The emergence of SARS-CoV-2 variants of concern in Australia by haplotype coalescence reveals a continental link to COVID-19 seasonality

Tre Tomaszewski, Volker Gurtler, Kelsey Caetano-Anollés, Gustavo Caetano-Anollés

Research output: Chapter in Book/Report/Conference proceedingChapter


SARS-CoV-2 continues to evolve, even after implementation of public-wide vaccination, as can be observed by an increasing number of mutations over time. Compared to responses by the United States and European countries, the disease mitigation strategies employed by the Australian government have been swift and effective. This provides a unique opportunity to study the emergence of variants of concern (VOCs) at many latitude levels in a country that has been able to control infection for the majority of the pandemic. In the present study, we explored the occurrence and accumulation of major mutations typical of VOCs in different regions of Australia and the effects that latitude has on the establishment of VOC-induced disease. We also studied the constellation of mutations characteristic of VOCs to determine if the mutation sets acted as haplotypes. Our goal was to explore processes behind the emergence of VOCs as the viral disease progresses towards becoming endemic. Most reported COVID-19 cases were in largest cities located within a –30°S to − 50°S latitude corridor previously identified to be associated with seasonal behavior. Accumulation plots of individual amino acid variants of major VOCs showed that the first major haplotypes reported worldwide were also present in Australia. A classification of accumulation plots revealed the existence of 18 additional haplotypes associated with VOCs alpha, delta and omicron. Core mutant constellations for these VOCs and curve overlaps for variants in each set of haplotypes demonstrated significant decoupling patterns, suggesting processes of emergence. Finally, construction of a “haplotype network” that describes the viral population landscape of Australia throughout the COVID-19 pandemic revealed significant and unanticipated seasonal patterns of emergence and diversification. These results provide a unique window into our evolutionary understanding of a human pathogen of great significance. They may guide future research into mitigation and prediction strategies for future VOCs.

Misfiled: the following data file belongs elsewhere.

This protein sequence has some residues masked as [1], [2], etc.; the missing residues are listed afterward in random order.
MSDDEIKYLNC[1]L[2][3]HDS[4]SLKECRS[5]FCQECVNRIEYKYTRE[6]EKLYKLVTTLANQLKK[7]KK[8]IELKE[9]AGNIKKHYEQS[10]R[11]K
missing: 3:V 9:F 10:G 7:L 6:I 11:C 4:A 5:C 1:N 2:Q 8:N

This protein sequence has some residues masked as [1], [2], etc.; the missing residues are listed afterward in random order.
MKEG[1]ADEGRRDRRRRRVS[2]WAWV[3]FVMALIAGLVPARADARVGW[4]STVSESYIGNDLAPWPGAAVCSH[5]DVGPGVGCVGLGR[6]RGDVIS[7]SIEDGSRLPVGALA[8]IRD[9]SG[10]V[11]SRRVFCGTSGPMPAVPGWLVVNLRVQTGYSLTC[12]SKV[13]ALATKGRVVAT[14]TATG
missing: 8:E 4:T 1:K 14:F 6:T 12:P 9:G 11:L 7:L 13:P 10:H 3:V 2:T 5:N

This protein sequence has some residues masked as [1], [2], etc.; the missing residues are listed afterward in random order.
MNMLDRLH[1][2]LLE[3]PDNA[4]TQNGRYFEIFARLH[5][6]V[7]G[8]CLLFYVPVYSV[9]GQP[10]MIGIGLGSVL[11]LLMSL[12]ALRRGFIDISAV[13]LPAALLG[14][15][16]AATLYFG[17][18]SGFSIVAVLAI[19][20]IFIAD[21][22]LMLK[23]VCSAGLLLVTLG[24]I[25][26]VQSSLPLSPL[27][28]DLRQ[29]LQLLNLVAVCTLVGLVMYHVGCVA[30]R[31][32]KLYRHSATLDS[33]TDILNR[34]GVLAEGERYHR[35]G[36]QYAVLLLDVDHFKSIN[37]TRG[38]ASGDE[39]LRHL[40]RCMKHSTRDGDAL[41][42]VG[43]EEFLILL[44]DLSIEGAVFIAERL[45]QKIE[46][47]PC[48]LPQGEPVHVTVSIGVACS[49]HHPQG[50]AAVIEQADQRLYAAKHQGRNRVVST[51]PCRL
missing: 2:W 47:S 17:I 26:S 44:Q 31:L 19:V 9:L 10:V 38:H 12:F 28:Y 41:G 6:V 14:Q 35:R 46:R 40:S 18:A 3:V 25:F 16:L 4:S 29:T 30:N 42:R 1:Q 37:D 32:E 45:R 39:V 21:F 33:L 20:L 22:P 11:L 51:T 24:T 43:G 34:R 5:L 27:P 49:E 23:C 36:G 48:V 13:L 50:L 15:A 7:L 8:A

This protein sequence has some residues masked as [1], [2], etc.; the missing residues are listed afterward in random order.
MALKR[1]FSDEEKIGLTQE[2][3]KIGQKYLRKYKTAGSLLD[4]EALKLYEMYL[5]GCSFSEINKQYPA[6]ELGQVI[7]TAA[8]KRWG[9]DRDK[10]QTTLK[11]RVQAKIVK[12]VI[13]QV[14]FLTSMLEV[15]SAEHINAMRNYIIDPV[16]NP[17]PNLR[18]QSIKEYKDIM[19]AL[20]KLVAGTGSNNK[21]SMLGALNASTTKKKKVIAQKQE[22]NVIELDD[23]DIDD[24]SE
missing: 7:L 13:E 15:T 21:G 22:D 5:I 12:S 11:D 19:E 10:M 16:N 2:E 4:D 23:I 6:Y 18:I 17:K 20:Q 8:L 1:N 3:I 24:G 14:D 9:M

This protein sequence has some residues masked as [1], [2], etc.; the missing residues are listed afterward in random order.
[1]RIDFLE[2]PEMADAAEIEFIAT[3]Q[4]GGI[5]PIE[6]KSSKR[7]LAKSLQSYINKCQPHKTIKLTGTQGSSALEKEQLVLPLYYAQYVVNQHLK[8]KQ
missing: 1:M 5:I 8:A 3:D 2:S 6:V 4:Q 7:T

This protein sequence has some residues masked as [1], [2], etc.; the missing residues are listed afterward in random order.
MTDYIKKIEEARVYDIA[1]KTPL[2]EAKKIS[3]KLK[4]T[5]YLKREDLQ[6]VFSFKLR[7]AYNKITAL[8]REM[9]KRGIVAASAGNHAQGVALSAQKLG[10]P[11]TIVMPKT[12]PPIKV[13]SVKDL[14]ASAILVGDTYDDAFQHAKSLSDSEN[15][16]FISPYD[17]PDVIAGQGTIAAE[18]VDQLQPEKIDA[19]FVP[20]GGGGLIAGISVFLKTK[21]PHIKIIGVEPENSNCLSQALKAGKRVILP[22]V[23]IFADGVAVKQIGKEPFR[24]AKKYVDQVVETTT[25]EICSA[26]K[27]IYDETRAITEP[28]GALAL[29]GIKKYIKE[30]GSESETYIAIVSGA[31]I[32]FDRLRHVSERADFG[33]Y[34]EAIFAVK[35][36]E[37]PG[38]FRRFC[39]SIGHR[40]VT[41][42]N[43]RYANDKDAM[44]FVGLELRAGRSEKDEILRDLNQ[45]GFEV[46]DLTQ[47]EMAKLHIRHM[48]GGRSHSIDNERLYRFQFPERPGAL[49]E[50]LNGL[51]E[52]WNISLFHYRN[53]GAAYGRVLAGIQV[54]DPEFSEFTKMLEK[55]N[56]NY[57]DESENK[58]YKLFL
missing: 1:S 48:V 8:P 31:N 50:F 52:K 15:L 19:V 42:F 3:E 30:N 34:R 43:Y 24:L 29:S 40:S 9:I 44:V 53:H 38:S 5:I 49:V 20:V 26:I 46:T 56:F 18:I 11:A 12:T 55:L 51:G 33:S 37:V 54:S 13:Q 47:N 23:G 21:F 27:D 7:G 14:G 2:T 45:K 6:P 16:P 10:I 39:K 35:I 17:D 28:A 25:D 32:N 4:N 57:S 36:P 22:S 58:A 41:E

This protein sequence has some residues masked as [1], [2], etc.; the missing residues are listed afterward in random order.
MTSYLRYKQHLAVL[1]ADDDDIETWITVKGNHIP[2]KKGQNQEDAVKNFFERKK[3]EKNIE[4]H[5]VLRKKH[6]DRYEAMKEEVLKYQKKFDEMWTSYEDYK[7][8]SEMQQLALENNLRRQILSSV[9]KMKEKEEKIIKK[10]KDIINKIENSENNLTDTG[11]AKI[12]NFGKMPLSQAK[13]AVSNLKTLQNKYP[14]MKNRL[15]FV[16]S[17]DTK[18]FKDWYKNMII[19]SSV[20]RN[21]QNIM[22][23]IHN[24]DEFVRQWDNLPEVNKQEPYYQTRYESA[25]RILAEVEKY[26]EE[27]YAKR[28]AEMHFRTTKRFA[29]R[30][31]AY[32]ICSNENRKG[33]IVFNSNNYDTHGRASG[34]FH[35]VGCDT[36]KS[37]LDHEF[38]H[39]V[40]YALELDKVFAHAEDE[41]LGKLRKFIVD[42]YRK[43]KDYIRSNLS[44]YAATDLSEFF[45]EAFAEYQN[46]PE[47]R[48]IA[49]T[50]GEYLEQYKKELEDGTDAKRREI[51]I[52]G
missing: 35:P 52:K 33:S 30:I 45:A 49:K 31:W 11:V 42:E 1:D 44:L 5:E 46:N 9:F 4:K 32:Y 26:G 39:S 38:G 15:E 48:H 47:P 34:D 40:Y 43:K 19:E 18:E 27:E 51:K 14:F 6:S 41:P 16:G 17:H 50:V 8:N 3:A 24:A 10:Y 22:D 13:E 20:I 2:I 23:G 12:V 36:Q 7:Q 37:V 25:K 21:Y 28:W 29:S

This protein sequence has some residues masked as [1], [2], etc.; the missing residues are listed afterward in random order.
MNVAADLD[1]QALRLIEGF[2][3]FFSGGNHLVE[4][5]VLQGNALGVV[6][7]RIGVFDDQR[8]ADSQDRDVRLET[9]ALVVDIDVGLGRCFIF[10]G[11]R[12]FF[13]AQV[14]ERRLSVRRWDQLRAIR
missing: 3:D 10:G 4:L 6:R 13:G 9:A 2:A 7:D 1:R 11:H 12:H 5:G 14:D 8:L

Original languageEnglish (US)
Title of host publicationCovid-19
Subtitle of host publicationBiomedical Perspectives
EditorsCharles S. Pavia, Charles S. Pavia, Volker Gurtler
PublisherAcademic Press Inc.
Number of pages36
ISBN (Print)9780323850612
StatePublished - Jan 2022

Publication series

NameMethods in Microbiology
ISSN (Print)0580-9517


  • Amino acid substitution
  • Epidemic calendar
  • Genetic diversity
  • Haplotype
  • Mutation
  • N-terminal domain
  • Proteome
  • SARS-CoV-2
  • Seasonality
  • Variants of concern
  • Virus

ASJC Scopus subject areas

  • Microbiology
  • Microbiology (medical)


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